My car fishtailed as I turned from my street onto the main road and I remembered I hadn't put my snow tires on yet. After five minutes of driving, I knew it was going to be a long trip. Branches were leaning into the road and I was driving through slush. I considered turning back but didn't. I had been looking forward to this event for weeks - Cathy's son had just returned from cooking school in Parma, Italy, and was making dinner. I had purchased an expensive bottle of Montepulciano d'Abruzzo especially for the occasion. Besides, my internal radar was not in red alert mode. Remind me to get that thing checked.
Under normal conditions, it takes less than two hours to get to my cousin's house. After an hour and a half of driving, I wasn't even halfway. Trees were down, cars were off the road and I found myself slipping all too frequently. Besides that, there was an occasional scraping noise coming from under my vehicle. When I found myself aquaplaning, with the car in 2nd gear, going 30 miles an hour, I realized I had a problem. I turned into the Wingdale train station to check it out. For those of you who don't know the area, this train station is located directly across the street from the scariest group of buildings you've ever seen. Apparently, it used to be a mental institution but now is largely abandoned, with broken windows and overgrown weeds. There is a correctional facility, still in operation, in the back. Film crews often use the location for shooting horror films.
Looking under my car, I saw a piece of metal hanging from the undercarriage. It had been collecting snow like a shovel and the resulting ball was weighing the piece of metal down to the ground. That was the scraping sound I'd been hearing. I called AAA and was put immediately on hold, which gave me ample time to panic. I was in the middle of nowhere, across the street from a prison, in a blinding snowstorm, in a town that had no motel. I was midway between where I had come from and where I was going. I was stranded!! Whatever was I going to do?? It took me a good five minutes to figure out that the train station I was parked in was actually a place through which trains passed and that trains were, in fact, a means of transportation. A State Trooper happened along and said, "I hear a train coming! Back your car into that spot and get on it!"
Reminding myself that needs always come before wants, I grabbed the bottle of wine before picking up my backpack, pocketbook and water. I raced up the slippery ramp and shouted to a man stepping off the train, "Hold those doors!" He graciously obliged and I catapulted myself onto the train. In retrospect, it was a lot like someone risking life and limb to land on the deck of the Titanic.
It took an hour and a half to go three, short stops and, by the time we got to Southeast, where we would change trains for White Plains and Manhattan, our train had picked up so many tree limbs and detritus that it had to be sent to the yard. I was thrilled to see our connecting train waiting at the platform but once on the new train, I learned there was currently no service. One guy told me he'd been on that train since noon. It was now 5:30.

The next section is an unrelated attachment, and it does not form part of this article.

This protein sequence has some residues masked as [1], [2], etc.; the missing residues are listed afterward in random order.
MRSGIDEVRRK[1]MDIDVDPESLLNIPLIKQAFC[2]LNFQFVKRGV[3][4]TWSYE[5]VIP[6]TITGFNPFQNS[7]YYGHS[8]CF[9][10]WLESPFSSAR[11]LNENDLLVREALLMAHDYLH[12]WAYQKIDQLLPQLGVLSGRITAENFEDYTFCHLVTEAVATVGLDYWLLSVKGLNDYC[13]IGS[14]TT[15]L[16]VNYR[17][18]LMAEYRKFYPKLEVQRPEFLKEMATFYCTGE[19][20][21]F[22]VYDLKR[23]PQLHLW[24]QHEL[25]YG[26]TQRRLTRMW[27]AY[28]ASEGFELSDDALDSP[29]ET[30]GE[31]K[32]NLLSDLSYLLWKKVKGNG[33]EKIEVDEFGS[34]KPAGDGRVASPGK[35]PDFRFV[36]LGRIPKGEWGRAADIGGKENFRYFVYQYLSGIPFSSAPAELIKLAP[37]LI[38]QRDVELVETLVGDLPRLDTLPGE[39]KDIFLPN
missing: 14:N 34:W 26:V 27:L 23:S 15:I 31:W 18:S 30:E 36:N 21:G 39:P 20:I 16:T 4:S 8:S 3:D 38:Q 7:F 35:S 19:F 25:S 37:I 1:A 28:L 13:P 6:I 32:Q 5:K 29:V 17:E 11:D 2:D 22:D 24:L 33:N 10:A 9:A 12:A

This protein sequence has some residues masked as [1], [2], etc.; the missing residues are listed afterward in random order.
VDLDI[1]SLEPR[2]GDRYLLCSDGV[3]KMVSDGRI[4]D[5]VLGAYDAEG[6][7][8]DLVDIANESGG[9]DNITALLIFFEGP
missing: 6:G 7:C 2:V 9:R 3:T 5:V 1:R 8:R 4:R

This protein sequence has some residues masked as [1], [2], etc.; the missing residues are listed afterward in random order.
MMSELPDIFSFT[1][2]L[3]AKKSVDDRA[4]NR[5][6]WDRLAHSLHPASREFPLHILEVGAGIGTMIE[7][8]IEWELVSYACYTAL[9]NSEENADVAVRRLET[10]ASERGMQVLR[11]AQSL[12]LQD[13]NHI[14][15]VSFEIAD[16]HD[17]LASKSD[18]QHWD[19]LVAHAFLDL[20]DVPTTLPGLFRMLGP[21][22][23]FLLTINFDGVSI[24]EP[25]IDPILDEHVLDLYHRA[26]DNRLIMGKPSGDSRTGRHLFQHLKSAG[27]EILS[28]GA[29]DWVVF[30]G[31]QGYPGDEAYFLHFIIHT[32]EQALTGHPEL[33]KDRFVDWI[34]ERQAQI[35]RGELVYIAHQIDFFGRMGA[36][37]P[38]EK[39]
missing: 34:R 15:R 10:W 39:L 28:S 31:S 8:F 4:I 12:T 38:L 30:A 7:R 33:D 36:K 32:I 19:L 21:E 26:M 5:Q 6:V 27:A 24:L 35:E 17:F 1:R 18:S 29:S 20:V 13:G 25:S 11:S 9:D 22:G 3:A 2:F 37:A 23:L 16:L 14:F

To avoid making this post as long as that night, I will cut to the chase. Two hours later, I was still on that paralyzed train. However, we had electricity, heat and bathrooms. I had made friends with an English riding instructor and a family therapist who actually lived in my town. And then I looked up to see a French friend I hadn't seen in a year and a half. Things were definitely looking up.
At around 10 o'clock, they announced there would be no train service until morning. Everyone pulled out their cell phones. We called the MTA ("Do something!") We called car services, only to be told that there was no service because the roads were impassable. The therapist even called CNN. Nothing helped. Clearly, the only thing left to do was open the wine. All I had was a tiny Laguiole corkscrew on my keyring, but my French friend went to work. He only got the cork part way out and it was all torn up, so he cut off the top and pushed the rest of it back into the bottle with a key. We passed the bottle back and forth between us like two sailors on leave. Even the therapist had a swig. It was delicious.
My French friend produced a container of homemade apple butter, which I usually hate. We scooped it up, using our thumbs as spoons and it was surprisingly delicious. Then I heard him say, "I also have some wheat cookies."
It seemed to me an odd time to concern himself with gluten-free diets, but I didn't argue. I simply said, "Wheat?"
"No, no," he said, "Weed!"
I'm not a smoker but dammit, I was hungry. Besides, they were peanut butter.
By midnight, the snow was slowing down and the roads had been somewhat cleared. We managed to get a group together and find a car service to drive us to White Plains. When the car showed up, the other woman in our group hugged the driver out of gratitude. I was grateful, myself, at least until he floored the rear-wheel-drive vehicle, fishtailed up the road and yelled, "Yeehaw!" Given the circumstances, I thought it best to say nothing.
An hour later, we reached our destination. In addition to the driver, there were four people in our car: two men, strangers to each other, both of whom were history teachers, and a woman born on the same day as me, also on her way to a birthday celebration. You can't make this stuff up.